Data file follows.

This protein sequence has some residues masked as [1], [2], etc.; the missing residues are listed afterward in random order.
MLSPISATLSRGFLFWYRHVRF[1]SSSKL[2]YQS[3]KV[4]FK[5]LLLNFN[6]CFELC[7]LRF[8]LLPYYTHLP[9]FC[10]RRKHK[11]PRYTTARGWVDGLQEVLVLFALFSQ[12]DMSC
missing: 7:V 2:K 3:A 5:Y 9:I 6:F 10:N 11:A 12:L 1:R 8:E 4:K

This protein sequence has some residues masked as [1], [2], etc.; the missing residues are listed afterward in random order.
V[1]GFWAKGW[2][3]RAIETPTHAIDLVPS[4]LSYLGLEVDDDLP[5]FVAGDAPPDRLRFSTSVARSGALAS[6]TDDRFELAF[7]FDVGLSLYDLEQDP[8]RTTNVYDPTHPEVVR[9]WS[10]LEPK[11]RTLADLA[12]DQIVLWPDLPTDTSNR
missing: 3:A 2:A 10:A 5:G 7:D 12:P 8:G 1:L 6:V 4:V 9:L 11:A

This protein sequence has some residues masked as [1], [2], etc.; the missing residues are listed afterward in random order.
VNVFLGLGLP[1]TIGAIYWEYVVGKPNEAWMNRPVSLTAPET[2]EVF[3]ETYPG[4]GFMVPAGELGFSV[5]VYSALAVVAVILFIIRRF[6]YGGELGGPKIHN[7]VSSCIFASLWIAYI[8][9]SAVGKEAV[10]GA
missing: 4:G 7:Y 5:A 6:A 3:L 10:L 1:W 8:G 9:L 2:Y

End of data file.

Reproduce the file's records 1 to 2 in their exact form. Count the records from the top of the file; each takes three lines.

This protein sequence has some residues masked as [1], [2], etc.; the missing residues are listed afterward in random order.
MLSPISATLSRGFLFWYRHVRF[1]SSSKL[2]YQS[3]KV[4]FK[5]LLLNFN[6]CFELC[7]LRF[8]LLPYYTHLP[9]FC[10]RRKHK[11]PRYTTARGWVDGLQEVLVLFALFSQ[12]DMSC
missing: 7:V 2:K 3:A 5:Y 9:I 6:F 10:N 11:A 12:L 1:R 8:E 4:K

This protein sequence has some residues masked as [1], [2], etc.; the missing residues are listed afterward in random order.
V[1]GFWAKGW[2][3]RAIETPTHAIDLVPS[4]LSYLGLEVDDDLP[5]FVAGDAPPDRLRFSTSVARSGALAS[6]TDDRFELAF[7]FDVGLSLYDLEQDP[8]RTTNVYDPTHPEVVR[9]WS[10]LEPK[11]RTLADLA[12]DQIVLWPDLPTDTSNR
missing: 3:A 2:A 10:A 5:G 7:D 12:P 8:G 1:L 6:V 4:V 9:L 11:A